• Improved Mood. Your skin has far more cold receptors than it does heat receptors. So when doused with cold water, your brain receives a surge of impulses so strong, that many scientists liken it to old-school electroshock therapy. This, in turn, triggers a release of mood-lifting endorphins, including noradrenaline, a neurotransmitter considered crucial for battling depression. Aside from boosting your mood and energy, cold showers are said to clear the aura, revitalize one’s chakras, and were used by samurai warriors to cleanse the spirit.
  • Rejuvenated Skin. Unlike hot water, cold water preserves your body’s natural oils, preventing dryness, protecting your skin, and helping your body regulate oil production. Cool water also closes and tightens your pores, constricts capillaries to reduce under-eye bags, and reduces inflammation.  Finally, a free anti-aging technique!
  • Benefits Hair. Cold water seals your hair’s cuticles, making it stronger and shinier.
  • Increased Fertility in Men. We know that keeping the testes cool is crucial for fertility – that’s why testicles are located outside of the body. Not surprisingly, research shows that switching from hot showers to cool dramatically increases sperm count and mobility. Cold showers are also said to increase testosterone production in men.
  • Better Circulation. By increasing blood flow throughout the body, cold showers boost oxygenation of vital organs, work to strengthen the vascular system, and encourage detoxification.
  • Detoxification. Contracts the muscles to eliminate toxins and poisonous wastes.
  • Strengthening membranes. Strengthens the mucous membranes, which help resist hay fever, allergies, colds, coughs.

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Precautions and Guidelines

As for all therapies, the precondition is “first, do no harm”. Following these guidelines will help you receive maximal benefit from cold water therapy and avoid adverse effects. If you have specific health conditions, please consult with your primary physician to ensure safe application of the new procedure. 

  • When you exercise, you probably notice a point where you feel satisfied with your workout. Up to a point, exercising leaves us feeling energized throughout the day. But if overdone, it can cause persistent feelings of exhaustion and lethargy. Cold showers are the same way; a quick, cold shower should leave you feeling invigorated. But, too long and cold of a shower can leave one feeling chilled and sluggish. Always calibrate your application to invigorate, but not freeze yourself. Never force yourself to continue the procedure, if your body does not feel like it. In this case, longer does not mean more health benefits.
  • You do not want to overstress your system with excessively cold water. Sebastion Kneipp, one of the founders of naturopathic medicine, utilized water anywhere from 50 °F to 68 °F. However, note that a shower can feel colder than its actual temperature.
  • The proposed treatment procedure would last several weeks to several months. It would consist of one or two cold showers a day at 20 ° C (68 ° F) for 2 to 3 minutes, proceeded by a 5 minute gradual adaptation to lessen the shock.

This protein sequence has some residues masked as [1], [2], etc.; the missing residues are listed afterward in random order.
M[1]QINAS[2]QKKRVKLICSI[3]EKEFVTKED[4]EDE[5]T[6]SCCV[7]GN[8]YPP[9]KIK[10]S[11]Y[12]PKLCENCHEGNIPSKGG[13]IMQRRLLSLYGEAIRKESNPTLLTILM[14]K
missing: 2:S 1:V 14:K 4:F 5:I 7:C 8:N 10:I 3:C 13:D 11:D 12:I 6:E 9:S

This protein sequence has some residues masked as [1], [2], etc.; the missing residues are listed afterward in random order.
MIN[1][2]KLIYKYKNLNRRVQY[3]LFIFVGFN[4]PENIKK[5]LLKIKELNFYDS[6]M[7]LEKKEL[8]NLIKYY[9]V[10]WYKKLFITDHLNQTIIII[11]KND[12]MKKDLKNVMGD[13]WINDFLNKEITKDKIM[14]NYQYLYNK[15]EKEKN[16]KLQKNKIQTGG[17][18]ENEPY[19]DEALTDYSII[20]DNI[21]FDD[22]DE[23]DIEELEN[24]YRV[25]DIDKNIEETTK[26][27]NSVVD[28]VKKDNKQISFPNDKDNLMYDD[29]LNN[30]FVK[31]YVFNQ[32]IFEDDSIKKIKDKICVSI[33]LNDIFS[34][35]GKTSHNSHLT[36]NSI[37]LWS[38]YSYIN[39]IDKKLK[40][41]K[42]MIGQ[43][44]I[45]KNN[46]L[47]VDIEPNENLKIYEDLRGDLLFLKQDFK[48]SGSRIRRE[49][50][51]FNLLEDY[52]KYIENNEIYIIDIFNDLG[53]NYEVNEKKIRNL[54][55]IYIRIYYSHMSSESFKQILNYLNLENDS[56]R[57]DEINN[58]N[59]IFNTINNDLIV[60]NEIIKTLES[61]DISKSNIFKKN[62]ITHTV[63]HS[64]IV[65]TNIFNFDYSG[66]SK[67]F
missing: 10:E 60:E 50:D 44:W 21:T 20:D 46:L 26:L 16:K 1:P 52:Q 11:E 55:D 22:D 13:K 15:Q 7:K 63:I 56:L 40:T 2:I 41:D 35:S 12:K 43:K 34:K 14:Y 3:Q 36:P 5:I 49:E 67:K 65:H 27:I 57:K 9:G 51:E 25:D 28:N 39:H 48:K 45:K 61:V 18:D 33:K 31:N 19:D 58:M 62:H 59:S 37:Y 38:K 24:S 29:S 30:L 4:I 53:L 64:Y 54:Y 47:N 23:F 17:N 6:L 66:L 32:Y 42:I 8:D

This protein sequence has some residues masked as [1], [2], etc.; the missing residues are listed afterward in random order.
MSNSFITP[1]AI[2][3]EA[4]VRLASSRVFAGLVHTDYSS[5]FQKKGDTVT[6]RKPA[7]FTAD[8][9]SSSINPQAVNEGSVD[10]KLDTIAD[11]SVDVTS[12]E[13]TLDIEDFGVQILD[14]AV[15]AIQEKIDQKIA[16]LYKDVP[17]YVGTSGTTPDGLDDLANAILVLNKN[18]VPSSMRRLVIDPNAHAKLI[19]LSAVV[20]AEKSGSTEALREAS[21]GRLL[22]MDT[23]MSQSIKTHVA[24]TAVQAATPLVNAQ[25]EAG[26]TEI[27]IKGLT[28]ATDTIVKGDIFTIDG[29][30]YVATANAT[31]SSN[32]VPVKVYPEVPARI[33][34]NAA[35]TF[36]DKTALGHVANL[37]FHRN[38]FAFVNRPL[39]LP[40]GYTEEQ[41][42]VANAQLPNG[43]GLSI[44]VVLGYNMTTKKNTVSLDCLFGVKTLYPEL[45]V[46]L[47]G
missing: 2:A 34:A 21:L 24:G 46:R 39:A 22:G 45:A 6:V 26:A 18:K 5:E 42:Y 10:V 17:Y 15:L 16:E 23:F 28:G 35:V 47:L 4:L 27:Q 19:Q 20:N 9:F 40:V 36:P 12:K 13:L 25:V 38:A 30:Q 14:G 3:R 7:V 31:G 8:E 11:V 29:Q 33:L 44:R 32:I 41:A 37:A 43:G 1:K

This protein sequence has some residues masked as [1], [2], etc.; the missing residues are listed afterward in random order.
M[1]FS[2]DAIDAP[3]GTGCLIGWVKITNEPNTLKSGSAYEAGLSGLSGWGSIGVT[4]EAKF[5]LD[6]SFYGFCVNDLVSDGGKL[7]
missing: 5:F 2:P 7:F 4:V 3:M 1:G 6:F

• Many practitioners recommend 2 or more cold showers a day. This is particularly essential if you are working on shifting a physical or emotional problem. The majority recommend at least 3 a day. First thing in the morning, when you get home from work and before you go to bed. Other therapists suggest that for some people cold shower and other water procedures y not be suitable immediately before bedtime and just after awakening. For these people, they are commended during the day, when the body is active. The reason is that cold water quickly affects the central nervous system, eliminating fatigue so these people will have difficulties to fall asleep.
  • Shower in cold water until your body temperature rises and no longer feels cold, but toasty and warm. Make sure the bathroom is heated. Never get out of a cold shower into a cold room.
  • If you find it difficult to start with the recommended procedure, start small and gradually work up to the recommended procedure duration of 2 minutes. Start with 15 – 30 seconds, and begin with your feet then move to your knees and legs. Gradually introduce the cold water to all parts of your body.  Some practitioners say it’s not absolutely necessary to get your head wet, just your face and back of neck (an important energy location).
  • Little and often is far more effective than eight minutes at once. Be mindful if you are feeling weak, listen to your body and start with small steps.
  • If you are not healthy, try progressively splashing water onto the body, or just applying cold water to one body part. Those susceptible to heart attacks should know that cold water can exacerbate stress on the heart, much like heavy exercise, and could potentially trigger heart attack or stroke. Only a doctor can say whether cold showers are compatible with your particular physiology.
  • Cold showers are not recommended for men immediately after ejaculation. At the moment, the male body is focused on making new sperm cells and semen, so cold showers can be a bit too stressful.
  • One more potential restriction is related to the people with eating disorders and substantially underweight. This usually goes along with having a low body temperature and a general metabolic weakness which might prevent your body from generating enough heat to withstand the cold temperatures.
  • Cold showers may be dangerous immediately after a vigorous workout. It is better to start with hot and finish with cold to avoid muscle cramping.
  • If you use contrast shower (cold-warm-cold-warm…), always finish with cold water. In general, take shorter applications of colder water, and longer applications of warmer water. Again, use your body’s response as your gauge. You may need to work your way up to longer applications if just starting out. You can also adjust the duration to compensate for seasonal fluctuations in water temperature.